Political trust in Europe: what it is and why it matters

Taylor, Isabel S.A. (2018) Political trust in Europe: what it is and why it matters. PhD thesis, University of Nottingham.

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Abstract

Political trust is a vital resource in representative democracies. It helps citizens to forsake a degree of their personal autonomy to allow elected representatives to act on their behalf. Political trust therefore makes collective benefits possible and encourages citizens’ acceptance of policies, laws and regulations. But while the theoretical value of political trust has been widely set out, there is little empirical evidence to support the argument that political trust plays an important role in representative democracies. This is partly due to the difficulty in operationalizing and observing political trust accurately in survey research when survey respondents are unable to disentangle their political trust from their support for incumbent officeholders. The highly endogenous relationships between political attitudes further complicate attempts to identify causal relationships between related political attitudes. The papers in this thesis address these issues to demonstrate that political trust clearly has a significant and substantial impact on political life.

This thesis elaborates this problematic in its first chapter, and then provides an overview of what is reported as theoretical arguments and empirical findings about political trust in the extant literature. It then presents three empirical papers that address questions about the causes as well as consequences of political trust. A concluding chapter reflects on the over-arching conclusions from these empirical papers.

The three empirical papers in this thesis demonstrate that political trust is a distinct attitude that is separate but closely related to citizens’ support for the party in charge of their government and their views of democracy. As such, it is an aspect of diffuse support for the political system as a whole, rather than short-term assessments of government performance, actors or outputs, which influences other political attitudes. But survey research suggests that citizens appear unable to isolate political trust from other political attitudes, particularly their partisanship and support for incumbent officeholders. The first paper in this thesis demonstrates that, as well as offering a “winner’s bonus” to supporters of governing parties, partisanship moderates the impact of exogenous measures of government performance on measured levels of political trust across Europe; close supporters of both the Prime Minister’s party and other parties appear to be blinded to different aspects of government performance as they formulate their political trust. Partisanship therefore has both a direct and an indirect effect on political trust.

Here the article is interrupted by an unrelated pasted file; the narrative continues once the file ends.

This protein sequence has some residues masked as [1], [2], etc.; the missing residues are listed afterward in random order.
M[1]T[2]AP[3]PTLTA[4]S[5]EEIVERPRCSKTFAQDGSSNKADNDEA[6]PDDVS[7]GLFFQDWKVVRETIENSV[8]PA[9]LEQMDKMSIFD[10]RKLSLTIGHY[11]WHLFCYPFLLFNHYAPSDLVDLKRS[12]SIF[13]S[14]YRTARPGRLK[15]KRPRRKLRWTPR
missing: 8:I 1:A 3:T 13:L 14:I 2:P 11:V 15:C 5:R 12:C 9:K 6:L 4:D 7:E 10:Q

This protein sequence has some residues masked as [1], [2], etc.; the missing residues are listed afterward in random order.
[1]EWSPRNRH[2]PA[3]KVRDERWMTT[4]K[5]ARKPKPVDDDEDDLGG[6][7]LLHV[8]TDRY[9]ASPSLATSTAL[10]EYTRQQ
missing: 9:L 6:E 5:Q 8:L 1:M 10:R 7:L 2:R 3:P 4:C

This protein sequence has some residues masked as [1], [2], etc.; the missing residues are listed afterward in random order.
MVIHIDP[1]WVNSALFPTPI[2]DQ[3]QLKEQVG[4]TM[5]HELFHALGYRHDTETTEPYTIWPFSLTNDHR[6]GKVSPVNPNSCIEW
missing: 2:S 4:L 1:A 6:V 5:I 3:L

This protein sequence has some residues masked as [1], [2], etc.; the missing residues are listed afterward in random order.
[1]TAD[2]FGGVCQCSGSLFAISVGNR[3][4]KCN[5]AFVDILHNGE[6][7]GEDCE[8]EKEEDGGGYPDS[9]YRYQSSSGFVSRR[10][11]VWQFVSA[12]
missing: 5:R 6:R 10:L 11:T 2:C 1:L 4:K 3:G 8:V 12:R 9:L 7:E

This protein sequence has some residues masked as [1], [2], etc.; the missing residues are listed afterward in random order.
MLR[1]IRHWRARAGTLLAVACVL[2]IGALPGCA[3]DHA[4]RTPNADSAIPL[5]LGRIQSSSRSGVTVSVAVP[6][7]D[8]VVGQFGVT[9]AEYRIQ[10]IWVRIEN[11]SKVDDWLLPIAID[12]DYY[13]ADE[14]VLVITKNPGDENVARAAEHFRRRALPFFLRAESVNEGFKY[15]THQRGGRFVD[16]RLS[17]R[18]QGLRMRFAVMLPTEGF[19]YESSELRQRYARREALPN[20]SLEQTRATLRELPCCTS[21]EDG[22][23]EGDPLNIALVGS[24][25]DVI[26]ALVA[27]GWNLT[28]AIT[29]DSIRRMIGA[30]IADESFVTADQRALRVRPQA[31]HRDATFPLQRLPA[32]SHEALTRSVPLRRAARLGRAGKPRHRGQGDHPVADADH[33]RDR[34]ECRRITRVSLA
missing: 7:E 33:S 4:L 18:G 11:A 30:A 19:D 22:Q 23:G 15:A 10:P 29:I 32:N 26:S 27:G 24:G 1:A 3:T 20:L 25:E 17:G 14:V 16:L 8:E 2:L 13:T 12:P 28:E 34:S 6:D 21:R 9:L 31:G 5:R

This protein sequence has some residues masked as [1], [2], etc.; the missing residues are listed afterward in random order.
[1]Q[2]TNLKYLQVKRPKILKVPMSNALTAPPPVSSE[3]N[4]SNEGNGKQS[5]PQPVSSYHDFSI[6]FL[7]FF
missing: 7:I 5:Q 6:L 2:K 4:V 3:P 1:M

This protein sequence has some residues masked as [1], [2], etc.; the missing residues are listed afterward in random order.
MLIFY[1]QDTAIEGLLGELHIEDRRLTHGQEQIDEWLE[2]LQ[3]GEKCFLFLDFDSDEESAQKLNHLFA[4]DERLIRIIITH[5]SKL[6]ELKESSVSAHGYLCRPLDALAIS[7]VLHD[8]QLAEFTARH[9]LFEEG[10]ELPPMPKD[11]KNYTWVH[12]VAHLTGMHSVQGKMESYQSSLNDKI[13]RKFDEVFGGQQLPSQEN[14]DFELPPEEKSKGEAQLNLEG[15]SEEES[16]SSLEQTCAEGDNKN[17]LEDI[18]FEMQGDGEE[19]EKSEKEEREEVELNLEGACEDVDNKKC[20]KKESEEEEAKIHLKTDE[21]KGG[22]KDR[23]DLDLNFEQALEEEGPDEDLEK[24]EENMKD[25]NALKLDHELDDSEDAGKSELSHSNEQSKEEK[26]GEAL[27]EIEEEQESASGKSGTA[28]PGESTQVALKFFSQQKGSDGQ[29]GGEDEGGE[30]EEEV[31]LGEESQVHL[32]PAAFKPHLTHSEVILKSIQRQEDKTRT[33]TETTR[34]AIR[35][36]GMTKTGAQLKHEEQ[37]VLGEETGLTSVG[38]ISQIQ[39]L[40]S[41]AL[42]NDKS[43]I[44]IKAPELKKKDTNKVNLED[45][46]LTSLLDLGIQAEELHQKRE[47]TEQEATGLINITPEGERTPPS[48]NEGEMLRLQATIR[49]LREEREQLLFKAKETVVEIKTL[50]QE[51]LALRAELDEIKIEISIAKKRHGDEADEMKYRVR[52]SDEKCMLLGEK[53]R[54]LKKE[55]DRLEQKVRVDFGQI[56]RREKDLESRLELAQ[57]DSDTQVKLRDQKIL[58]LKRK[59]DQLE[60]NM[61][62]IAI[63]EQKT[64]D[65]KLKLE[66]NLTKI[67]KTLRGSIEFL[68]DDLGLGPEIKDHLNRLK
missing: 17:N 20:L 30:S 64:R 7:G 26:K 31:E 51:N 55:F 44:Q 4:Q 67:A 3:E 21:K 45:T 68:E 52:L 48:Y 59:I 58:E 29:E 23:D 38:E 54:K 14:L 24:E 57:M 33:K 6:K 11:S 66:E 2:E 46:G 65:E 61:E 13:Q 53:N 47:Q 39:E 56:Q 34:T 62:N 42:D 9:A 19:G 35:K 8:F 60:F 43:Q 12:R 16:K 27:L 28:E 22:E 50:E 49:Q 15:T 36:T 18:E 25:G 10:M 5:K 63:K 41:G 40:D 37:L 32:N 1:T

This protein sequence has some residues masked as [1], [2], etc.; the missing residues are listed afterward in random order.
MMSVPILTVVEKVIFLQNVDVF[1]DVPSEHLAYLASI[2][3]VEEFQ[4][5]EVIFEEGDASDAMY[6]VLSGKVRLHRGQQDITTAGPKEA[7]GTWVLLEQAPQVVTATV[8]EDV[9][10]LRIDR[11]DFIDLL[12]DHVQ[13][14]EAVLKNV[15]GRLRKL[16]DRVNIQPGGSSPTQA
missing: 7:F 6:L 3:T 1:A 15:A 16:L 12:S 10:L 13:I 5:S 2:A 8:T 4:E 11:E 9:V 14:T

The second and third papers turn to the impact of political trust on other aspects of political life. Focussing on two European countries, they show that political trust influences the policy agenda and support for the democratic system of government as a whole. They also demonstrate how political trust does not have a homogenous impact across all citizens. It is particularly important in situations where sacrifice is required (it is a significant and substantial driver of support for government redistribution amongst citizens with high incomes) and at times of discontent (it ensures that citizens’ dissatisfaction with government performance does not necessarily overspill to a profound discontent with democracy).

This thesis therefore highlights how individual items in surveys purported to measure political trust generally fail to reflect that concept, because the responses to them are confounded by a variety of factors. Once a measure of political trust, as an aspect of diffuse support, is properly isolated, generally by using more advanced methodological tools, it can clearly be demonstrated that trust (as conceptualised) has a substantial impact on political life. The findings from this thesis therefore suggest that any changes in levels of political trust are likely to change the way governments operate and their relationship with their citizens.

Item Type: Thesis (University of Nottingham only) (PhD)
Supervisors: van der eijk, Cees
Neundorf, Anja
Keywords: Public opinion, political trust, European democracies, government performance, causality
Subjects: J Political science > JN Political institutions (Europe)
Faculties/Schools: UK Campuses > Faculty of Social Sciences, Law and Education > School of Politics and International Relations
Item ID: 53600
Depositing User: Taylor, Isabel
Date Deposited: 15 Apr 2019 09:54
Last Modified: 07 May 2020 13:32
URI: http://eprints.nottingham.ac.uk/id/eprint/53600

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